I know in ServiceNow we had the Assignee and Assigned Workgroup.  This way we could assign it to the workgroup, then within the group they could assign it to an individual.  This made reporting by workgroup and associating SLAs by work group much easier.

0 votes
josh Rising Star Apr 02, 2018

The only way I know how to do this is to create "fake" jira users that are in the local Jira directory, and whose email address is set to the group address.

Then you need to provide those accounts a license, and the appropriate permissions on the project (browse issues, assignable user).

Downside is that, yes, this solution will take up some of your licenses.

Rachel Wright Community Leader Apr 02, 2018

Great point @josh about the wasted licenses! 

And while we're at it:  don't create a generic/role/service account user with the username of "unassigned."  I just found 5 of those and killed them.  Gross!

Oh yes, that really messes up Jira reporting!

0 votes

Hi @Gordon Clark,

I don't see a way to select a group for a Component Lead in either Jira Server or Jira Cloud.  Is is possible that you instead had a generic user (ex: "Dev Team") with a distro email address (ex: which sent email to multiple users?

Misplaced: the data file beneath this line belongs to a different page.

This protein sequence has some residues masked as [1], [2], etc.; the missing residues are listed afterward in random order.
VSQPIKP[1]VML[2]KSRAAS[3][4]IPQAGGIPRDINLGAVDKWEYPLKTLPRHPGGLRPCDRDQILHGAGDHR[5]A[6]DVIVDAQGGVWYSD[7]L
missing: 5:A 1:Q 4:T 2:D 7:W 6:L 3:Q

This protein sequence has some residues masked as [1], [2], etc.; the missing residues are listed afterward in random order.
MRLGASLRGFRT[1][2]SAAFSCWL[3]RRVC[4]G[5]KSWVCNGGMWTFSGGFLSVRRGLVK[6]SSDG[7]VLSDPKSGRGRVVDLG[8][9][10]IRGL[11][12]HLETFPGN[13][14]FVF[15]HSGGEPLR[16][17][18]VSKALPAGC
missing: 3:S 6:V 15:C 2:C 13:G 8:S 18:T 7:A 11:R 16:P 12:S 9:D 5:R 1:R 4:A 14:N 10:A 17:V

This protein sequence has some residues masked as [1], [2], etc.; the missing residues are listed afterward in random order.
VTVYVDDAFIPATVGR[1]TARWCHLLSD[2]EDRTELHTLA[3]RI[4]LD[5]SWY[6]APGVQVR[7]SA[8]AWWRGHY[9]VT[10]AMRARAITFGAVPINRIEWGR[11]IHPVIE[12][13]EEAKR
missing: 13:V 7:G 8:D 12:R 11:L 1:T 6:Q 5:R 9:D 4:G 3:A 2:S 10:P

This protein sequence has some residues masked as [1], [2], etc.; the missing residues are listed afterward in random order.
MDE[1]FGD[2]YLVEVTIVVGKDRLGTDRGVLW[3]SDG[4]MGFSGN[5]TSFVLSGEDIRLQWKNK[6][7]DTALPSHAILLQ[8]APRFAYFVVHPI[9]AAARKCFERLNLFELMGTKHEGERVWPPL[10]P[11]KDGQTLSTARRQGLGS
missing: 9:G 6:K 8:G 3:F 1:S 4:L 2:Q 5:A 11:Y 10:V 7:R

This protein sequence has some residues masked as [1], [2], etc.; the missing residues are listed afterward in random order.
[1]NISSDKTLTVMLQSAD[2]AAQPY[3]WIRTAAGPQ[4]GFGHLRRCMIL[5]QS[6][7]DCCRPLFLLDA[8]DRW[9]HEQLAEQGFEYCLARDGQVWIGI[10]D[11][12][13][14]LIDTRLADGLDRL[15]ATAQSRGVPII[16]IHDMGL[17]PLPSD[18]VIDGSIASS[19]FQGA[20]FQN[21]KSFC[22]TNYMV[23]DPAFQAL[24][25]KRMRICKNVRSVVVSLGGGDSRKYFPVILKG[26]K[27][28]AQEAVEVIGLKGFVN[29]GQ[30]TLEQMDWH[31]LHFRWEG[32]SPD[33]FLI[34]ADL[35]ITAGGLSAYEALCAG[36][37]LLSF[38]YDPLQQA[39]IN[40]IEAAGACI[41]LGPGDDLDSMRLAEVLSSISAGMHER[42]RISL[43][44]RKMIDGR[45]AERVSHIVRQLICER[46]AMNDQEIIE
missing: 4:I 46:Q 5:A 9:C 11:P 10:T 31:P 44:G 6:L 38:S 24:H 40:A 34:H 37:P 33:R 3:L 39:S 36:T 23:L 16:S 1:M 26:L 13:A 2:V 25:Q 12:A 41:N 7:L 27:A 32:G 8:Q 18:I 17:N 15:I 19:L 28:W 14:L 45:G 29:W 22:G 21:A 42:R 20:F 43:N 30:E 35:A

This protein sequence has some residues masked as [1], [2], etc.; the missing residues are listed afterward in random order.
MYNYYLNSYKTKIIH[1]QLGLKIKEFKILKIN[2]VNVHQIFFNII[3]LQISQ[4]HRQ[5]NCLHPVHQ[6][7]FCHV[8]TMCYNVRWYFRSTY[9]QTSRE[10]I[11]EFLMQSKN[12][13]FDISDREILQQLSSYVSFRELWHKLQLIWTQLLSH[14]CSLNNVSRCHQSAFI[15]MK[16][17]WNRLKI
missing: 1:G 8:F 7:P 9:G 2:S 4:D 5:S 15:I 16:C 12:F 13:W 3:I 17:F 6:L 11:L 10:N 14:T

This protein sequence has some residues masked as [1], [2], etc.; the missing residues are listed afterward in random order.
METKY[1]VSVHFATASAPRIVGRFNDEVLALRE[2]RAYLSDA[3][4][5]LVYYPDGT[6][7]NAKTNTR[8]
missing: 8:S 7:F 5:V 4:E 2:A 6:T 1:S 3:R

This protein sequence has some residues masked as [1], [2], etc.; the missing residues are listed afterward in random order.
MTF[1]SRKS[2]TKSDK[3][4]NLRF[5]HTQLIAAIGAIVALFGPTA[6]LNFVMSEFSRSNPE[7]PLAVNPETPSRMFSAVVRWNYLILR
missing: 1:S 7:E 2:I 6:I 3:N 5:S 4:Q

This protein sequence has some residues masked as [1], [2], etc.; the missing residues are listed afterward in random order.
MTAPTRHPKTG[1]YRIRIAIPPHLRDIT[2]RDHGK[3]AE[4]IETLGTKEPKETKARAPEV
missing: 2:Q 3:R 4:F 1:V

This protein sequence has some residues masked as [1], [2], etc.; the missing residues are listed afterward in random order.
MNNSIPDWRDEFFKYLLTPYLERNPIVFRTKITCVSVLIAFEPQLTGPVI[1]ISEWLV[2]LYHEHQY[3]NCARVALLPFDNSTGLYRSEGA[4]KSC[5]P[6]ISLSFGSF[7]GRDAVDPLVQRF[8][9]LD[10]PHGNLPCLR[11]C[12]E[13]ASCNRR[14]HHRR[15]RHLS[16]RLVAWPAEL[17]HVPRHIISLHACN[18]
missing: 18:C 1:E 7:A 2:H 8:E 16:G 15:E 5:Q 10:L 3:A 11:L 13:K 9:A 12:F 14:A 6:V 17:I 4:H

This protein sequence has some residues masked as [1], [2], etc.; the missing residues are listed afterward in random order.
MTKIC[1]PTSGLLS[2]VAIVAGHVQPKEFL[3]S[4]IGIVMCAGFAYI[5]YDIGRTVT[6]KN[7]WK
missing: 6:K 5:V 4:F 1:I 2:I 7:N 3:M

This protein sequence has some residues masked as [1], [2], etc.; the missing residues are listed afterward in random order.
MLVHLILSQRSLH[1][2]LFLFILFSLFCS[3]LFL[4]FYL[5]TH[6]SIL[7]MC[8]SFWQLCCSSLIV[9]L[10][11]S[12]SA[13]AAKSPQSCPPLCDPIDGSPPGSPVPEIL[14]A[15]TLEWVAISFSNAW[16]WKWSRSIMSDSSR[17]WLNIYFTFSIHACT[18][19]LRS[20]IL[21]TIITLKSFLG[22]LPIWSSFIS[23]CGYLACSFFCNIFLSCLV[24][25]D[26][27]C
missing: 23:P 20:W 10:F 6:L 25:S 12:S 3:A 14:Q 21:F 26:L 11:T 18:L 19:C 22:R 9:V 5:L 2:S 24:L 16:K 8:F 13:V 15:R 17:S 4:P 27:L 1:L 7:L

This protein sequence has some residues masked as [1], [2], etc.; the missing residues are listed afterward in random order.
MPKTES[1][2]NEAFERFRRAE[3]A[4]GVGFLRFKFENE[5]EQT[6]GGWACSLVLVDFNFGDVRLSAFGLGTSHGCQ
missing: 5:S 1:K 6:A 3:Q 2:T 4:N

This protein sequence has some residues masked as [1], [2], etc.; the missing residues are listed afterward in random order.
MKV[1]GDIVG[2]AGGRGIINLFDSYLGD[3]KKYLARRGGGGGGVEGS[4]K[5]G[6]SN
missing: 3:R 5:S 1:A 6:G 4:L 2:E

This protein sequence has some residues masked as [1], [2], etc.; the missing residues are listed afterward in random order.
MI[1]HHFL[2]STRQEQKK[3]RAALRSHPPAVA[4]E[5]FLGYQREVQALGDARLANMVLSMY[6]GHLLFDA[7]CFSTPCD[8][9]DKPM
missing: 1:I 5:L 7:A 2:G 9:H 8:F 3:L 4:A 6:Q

I usually don't recommend assigning issues to one of these types of generic users.  Sometimes, "assigned to everyone" translates as "assigned to no one."  You'll want to train your users how to find items without depending on email or something being assigned to them.  :)

Would it be possible for you to separate the concepts of "assignee" and "notification"?  For example. you could use your project's Notification Scheme to notify a list of people (ex: a group) on create or update, but still keep the assignee set to just one person (or even to null, i.e. "unassigned").

Hope this helps,

Rachel Wright

Sometimes, "assigned to everyone" translates as "assigned to no one." 

Very true!